Another method for collecting rent is to set up a direct deposit between your tenant’s bank account and your own via ACH. This is usually a free service for both parties. It will require you and the tenant to work together to set it up. If this method is used it is best to consult with your bank to determine what both you and your tenant will need to do in order to make it work. You can also use ACH through service providers such as Paypal.

The pros:

Once it is set up, direct deposit via ACH is a seamless method. It makes paying rent simple for your tenants and you will not need to do any work to receive your rent payment. You can even use this method to require automatic direct deposits to be set up as a means of guaranteeing rent payments.

The cons:

Setting up direct deposit via ACH can be a time-consuming process and requires a lot of communication between you and your tenant up front. It also usually takes 4-7 business days for the money to reach your account once the tenant has paid.

Credit & Debit Cards

credit and debit cards as rent payments

Credit and debit cards are often a requested payment method by tenants. Using credit and debit cards is simple and can be done through a variety of services such as Paypal and Venmo.

The pros:

These programs are easy to use and provide an extremely secure method of payment. They allow younger renters who may not own checks to easily pay rent with a credit or debit card. The process is relatively hassle-free and does not require anyone to visit a bank or share bank account information.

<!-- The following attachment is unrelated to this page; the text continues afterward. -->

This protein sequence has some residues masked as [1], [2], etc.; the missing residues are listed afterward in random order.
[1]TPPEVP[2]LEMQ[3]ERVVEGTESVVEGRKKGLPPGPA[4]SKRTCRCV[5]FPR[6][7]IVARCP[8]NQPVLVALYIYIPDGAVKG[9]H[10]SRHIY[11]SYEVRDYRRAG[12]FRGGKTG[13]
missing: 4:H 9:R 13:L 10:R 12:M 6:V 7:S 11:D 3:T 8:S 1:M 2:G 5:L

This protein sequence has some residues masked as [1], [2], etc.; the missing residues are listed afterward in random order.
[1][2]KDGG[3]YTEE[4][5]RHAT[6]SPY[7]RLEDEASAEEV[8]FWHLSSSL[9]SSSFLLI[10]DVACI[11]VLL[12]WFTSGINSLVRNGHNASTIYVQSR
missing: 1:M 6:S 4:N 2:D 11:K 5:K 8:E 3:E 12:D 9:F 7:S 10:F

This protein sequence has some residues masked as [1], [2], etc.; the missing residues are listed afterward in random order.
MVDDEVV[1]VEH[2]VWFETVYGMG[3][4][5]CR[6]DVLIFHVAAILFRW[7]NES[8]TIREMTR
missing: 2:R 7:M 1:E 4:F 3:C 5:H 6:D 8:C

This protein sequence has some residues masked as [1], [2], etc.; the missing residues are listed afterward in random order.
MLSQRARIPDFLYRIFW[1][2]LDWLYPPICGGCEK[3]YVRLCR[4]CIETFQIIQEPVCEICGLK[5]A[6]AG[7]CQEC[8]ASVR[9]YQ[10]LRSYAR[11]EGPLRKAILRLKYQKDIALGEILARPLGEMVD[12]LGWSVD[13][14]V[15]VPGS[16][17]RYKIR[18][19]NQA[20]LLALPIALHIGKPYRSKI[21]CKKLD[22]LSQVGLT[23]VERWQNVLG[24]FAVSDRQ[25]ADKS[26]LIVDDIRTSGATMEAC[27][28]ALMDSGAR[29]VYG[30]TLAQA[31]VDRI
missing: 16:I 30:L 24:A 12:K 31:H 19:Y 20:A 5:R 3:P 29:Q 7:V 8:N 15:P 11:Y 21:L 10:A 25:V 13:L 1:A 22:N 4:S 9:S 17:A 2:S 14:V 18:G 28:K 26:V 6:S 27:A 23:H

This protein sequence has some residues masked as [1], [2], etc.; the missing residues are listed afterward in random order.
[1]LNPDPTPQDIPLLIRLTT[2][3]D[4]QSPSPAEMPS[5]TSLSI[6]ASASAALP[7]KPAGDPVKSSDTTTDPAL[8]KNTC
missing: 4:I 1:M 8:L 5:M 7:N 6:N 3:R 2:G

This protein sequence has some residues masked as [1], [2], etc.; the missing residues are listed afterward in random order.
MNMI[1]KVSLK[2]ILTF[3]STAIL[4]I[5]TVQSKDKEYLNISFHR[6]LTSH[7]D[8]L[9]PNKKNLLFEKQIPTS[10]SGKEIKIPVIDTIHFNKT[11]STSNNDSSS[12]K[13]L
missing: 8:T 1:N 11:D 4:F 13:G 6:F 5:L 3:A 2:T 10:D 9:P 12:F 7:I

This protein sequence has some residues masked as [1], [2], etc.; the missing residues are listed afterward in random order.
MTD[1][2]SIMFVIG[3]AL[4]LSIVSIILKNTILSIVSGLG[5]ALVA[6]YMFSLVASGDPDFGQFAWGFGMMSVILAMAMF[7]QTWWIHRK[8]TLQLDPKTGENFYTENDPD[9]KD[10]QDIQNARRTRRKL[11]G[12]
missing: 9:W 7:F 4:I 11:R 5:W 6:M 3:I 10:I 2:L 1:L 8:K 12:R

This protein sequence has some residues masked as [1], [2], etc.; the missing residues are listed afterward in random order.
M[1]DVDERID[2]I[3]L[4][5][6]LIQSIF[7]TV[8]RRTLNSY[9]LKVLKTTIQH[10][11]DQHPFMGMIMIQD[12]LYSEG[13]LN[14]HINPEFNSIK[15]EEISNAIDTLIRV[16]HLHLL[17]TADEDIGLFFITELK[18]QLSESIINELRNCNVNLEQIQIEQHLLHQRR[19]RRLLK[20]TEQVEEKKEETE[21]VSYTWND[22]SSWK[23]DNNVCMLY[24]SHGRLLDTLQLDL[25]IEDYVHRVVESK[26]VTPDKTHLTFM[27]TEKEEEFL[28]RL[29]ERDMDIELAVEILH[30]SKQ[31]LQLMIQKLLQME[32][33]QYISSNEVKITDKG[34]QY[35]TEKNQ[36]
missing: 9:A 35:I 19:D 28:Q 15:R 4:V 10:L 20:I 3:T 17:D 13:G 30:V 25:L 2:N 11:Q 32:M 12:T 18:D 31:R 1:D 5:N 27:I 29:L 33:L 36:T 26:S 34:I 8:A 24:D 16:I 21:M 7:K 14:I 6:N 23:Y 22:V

The cons:

For credit cards, most of these services charge a 2-4 percent fee, which can be high on rent amounts. Credit cards allow for tenants to reverse charges 120-180 days down the road. Landlords in certain states can also run into issues when using service providers like Paypal due to the fact that the money is not immediately deposited into the landlord’s account. This can cause legal hangups in states that require rent money to be held in an account dedicated to rent payments.

Wire Transfer

Graphic representing wire transfer as a rent payment

When it comes to secure methods of payment, wire transfers are one of the best around. This method simply transfers money from one bank account to another. The process is almost immediate and is not easily reversed.

The pros:

This method is very secure, fast, and simple.

The cons:

The cost of wiring money is a bit steep, usually around $20-30 a transfer. This also requires a tenant to go to their bank to wire money.

What Rent Collection Method Is Best?

When it comes to choosing the best way to collect rent payments from your tenants, there is no black and white answer. Ultimately, it comes down to what process works best for you and your tenants. Paper check payments are still a popular method among landlords, although, with younger generations moving away from paper checks methods like Venmo and Paypal are increasing in popularity. Many of these platforms provide easy payment with little to no cost.

When deciding upon your payment method be sure you create an easy system for yourself to track payments and late fees. If your current system is not working well, consider adapting to a new system to find a more efficient process.